A VALLEYS community is set to become a hub for honey-making, thanks largely to the contribution of one man and his passion for honey bees. CAIO IWAN reports.
IN A QUIET plot of land near a Valleys village, a Gwent man is aiming to do his bit against one of the most worrying world-wide trends: the decline of the honey bee.
And he is aiming to make the area - once the preserve of pits and heavy industry - a centre for honey production.
Lorne East is the founder of the Sirhowy Valley Honeybee Company (SVHC), based in the village of Wyllie near Blackwood, which has been awarded nearly £60,000 from the EU-funded South East Wales Community Economic Development (SEWCED) programme towards equipment and running costs.
It is an initiative set up to help save the local bee population and food crops, because, as Mr East will explain in due course, it is vitally important that we do.
The money will allow the social enterprise to supply bees to allotments to help pollinate vegetable plants and flowers, as well as offering tailored school workshops in the area.
SEWCED – which is funded through the Welsh Government and run by six local authorities including Caerphilly county borough, Blaenau Gwent, and Torfaen – has invested more than £7 million in 100 social enterprises since 2010, helping create 90 jobs.
Lorne East, an experienced bee-keeper, says the future of the honey bee is crucial to food crops around the world.
Honey bees – wild and domestic – perform about 80 percent of all pollination worldwide. A single bee colony can pollinate 300 million flowers each day. Grains are primarily pollinated by the wind, but fruits, nuts, and vegetables are pollinated by bees. Seventy out of the top 100 human food crops, which supply about 90 percent of the world's nutrition, are pollinated by bees.
Scientists know that bees are dying from a variety of factors including pesticides, drought, habitat destruction, nutrition deficit, air pollution, global heating.
Conservationists argue the two biggest causes are the use of pesticides and habitat loss,
Mr East said: “Honeybees are in crisis worldwide. Disease and climate change are decimating the numbers and impacting on the health of bee colonies.
“The knock-on effect of this decline is that our plants - most especially food crops - are not being pollinated as well as we might like them to be, and there is a real threat to our capacity to produce food.”
In the UK alone, the value of the bee as a crops pollinator is believed to be worth around £430 million. If crops had to be pollinated by hand, it is thought it would cost around £1.8 billion per year.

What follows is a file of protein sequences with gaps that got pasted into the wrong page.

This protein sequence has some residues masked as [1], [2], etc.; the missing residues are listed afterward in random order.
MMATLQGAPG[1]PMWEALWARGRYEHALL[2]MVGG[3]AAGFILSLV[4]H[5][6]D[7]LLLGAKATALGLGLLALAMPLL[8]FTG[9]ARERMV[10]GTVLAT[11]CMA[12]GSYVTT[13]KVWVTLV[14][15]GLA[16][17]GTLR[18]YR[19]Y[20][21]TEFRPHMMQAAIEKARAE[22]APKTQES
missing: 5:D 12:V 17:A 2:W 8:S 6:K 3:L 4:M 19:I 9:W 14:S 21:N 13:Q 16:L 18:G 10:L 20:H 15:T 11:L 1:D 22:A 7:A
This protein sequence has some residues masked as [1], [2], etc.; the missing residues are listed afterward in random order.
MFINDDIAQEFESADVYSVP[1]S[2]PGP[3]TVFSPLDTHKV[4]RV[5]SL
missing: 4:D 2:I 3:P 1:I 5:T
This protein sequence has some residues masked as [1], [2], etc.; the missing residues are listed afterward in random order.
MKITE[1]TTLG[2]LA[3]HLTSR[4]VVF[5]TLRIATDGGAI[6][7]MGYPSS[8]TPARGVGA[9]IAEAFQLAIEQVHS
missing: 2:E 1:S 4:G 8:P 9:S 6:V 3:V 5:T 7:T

Mr East added: "If you add to this the health and welfare benefits of consuming pure locally-produced ‘super food’ honey - as opposed to the blended varieties sold in large supermarkets – it’s easy to see why bee-keeping and honey production has the capacity to significantly improve our local and national economy now and in the future.”
Mr East, from the village of Wyllie near Blackwood, has been putting his bees on local gardeners’ allotments to help pollinate vegetable plants and flowers. He said SVHC hopes to have 100 fully-productive honey bee colonies in the Sirhowy Valley within the next five years.
But here, Mr East explains the process behind the creation of a wonderfully crafted source of food...
Honey bees live together in big groups called colonies. Today, most colonies live in bee hives which are built by humans and there can be more than 50,000 bees living in one hive, inside which are lots of wooden frames.
A honey bee can visit up to 5,000 flowers a day but all the nectar it collects throughout its life is only enough to make a teaspoon of honey.
The bees build a wax honeycomb in each wooden frame and this is where they store their honey.
Bees collect nectar and process this through its glands and then store it in the wax cells. This honey contains a large amount of water.
By using their wings as a form of wind fan, the bees evaporate the water content and as soon as it reaches 18 per cent, they will cap it over with wax. It is then kept as their food, and stored for the winter, or alternatively, it can be used for our satisfaction and kept in jars as honey.
Beekeepers remove the frame of capped honey and extract the honey with the use of a radial extractor. The honey is then filtered, processed, jarred and labelled.
There are many different types, colours and flavours of honey, depending upon its nectar source. They are apple blossom honey which is thick and yellow; borage honey which is pale and runny. But the majority of SVHC honey should consist of apple blossom and blackberries, which according to Mr East makes a “beautiful luxury honey”.